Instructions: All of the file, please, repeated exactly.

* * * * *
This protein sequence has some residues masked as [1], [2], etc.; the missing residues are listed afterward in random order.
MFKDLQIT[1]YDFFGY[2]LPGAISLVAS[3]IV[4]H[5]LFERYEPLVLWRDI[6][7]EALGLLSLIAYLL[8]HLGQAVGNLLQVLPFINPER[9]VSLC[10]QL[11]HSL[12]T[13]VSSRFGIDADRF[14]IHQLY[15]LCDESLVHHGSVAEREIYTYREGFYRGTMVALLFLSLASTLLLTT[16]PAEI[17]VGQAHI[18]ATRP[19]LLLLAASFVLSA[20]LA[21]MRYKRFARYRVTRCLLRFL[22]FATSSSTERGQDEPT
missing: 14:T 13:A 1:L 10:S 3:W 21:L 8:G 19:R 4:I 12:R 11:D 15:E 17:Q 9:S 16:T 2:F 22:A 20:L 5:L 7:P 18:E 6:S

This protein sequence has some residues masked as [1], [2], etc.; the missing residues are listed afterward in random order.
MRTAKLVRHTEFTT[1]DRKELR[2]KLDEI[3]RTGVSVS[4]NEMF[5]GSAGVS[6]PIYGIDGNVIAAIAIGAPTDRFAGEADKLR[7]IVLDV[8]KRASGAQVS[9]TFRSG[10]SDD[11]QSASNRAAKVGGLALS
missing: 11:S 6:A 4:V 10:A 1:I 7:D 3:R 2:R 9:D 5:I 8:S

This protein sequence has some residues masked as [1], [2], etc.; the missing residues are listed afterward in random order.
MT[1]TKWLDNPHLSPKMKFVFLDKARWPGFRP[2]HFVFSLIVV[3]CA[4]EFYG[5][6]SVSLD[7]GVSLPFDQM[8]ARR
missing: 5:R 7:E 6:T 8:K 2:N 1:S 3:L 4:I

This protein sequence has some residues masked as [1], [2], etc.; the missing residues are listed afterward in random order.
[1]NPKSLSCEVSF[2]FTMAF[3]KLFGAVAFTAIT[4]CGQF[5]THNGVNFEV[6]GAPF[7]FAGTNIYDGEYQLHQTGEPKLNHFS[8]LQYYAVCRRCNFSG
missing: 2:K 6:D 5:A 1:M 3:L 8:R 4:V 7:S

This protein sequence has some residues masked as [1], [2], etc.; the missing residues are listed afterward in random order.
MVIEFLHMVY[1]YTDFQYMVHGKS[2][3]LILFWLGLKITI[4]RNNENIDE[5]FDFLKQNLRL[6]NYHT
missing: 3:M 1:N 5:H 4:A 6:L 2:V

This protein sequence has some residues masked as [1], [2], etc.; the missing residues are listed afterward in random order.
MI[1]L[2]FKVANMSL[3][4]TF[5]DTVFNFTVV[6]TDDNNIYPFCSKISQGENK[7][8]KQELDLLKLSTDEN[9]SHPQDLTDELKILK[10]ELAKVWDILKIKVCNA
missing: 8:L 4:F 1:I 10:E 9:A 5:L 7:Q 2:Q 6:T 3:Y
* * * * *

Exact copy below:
This protein sequence has some residues masked as [1], [2], etc.; the missing residues are listed afterward in random order.
MFKDLQIT[1]YDFFGY[2]LPGAISLVAS[3]IV[4]H[5]LFERYEPLVLWRDI[6][7]EALGLLSLIAYLL[8]HLGQAVGNLLQVLPFINPER[9]VSLC[10]QL[11]HSL[12]T[13]VSSRFGIDADRF[14]IHQLY[15]LCDESLVHHGSVAEREIYTYREGFYRGTMVALLFLSLASTLLLTT[16]PAEI[17]VGQAHI[18]ATRP[19]LLLLAASFVLSA[20]LA[21]MRYKRFARYRVTRCLLRFL[22]FATSSSTERGQDEPT
missing: 14:T 13:A 1:L 10:S 3:W 21:L 8:G 19:R 4:I 12:R 11:D 15:E 17:Q 9:S 16:T 2:F 22:A 20:L 5:L 7:P 18:E 6:S

This protein sequence has some residues masked as [1], [2], etc.; the missing residues are listed afterward in random order.
MRTAKLVRHTEFTT[1]DRKELR[2]KLDEI[3]RTGVSVS[4]NEMF[5]GSAGVS[6]PIYGIDGNVIAAIAIGAPTDRFAGEADKLR[7]IVLDV[8]KRASGAQVS[9]TFRSG[10]SDD[11]QSASNRAAKVGGLALS
missing: 11:S 6:A 4:V 10:A 1:I 7:D 3:R 2:R 9:D 5:I 8:S

This protein sequence has some residues masked as [1], [2], etc.; the missing residues are listed afterward in random order.
MT[1]TKWLDNPHLSPKMKFVFLDKARWPGFRP[2]HFVFSLIVV[3]CA[4]EFYG[5][6]SVSLD[7]GVSLPFDQM[8]ARR
missing: 5:R 7:E 6:T 8:K 2:N 1:S 3:L 4:I

This protein sequence has some residues masked as [1], [2], etc.; the missing residues are listed afterward in random order.
[1]NPKSLSCEVSF[2]FTMAF[3]KLFGAVAFTAIT[4]CGQF[5]THNGVNFEV[6]GAPF[7]FAGTNIYDGEYQLHQTGEPKLNHFS[8]LQYYAVCRRCNFSG
missing: 2:K 6:D 5:A 1:M 3:L 8:R 4:V 7:S

This protein sequence has some residues masked as [1], [2], etc.; the missing residues are listed afterward in random order.
MVIEFLHMVY[1]YTDFQYMVHGKS[2][3]LILFWLGLKITI[4]RNNENIDE[5]FDFLKQNLRL[6]NYHT
missing: 3:M 1:N 5:H 4:A 6:L 2:V

This protein sequence has some residues masked as [1], [2], etc.; the missing residues are listed afterward in random order.
MI[1]L[2]FKVANMSL[3][4]TF[5]DTVFNFTVV[6]TDDNNIYPFCSKISQGENK[7][8]KQELDLLKLSTDEN[9]SHPQDLTDELKILK[10]ELAKVWDILKIKVCNA
missing: 8:L 4:F 1:I 10:E 9:A 5:L 7:Q 2:Q 6:T 3:Y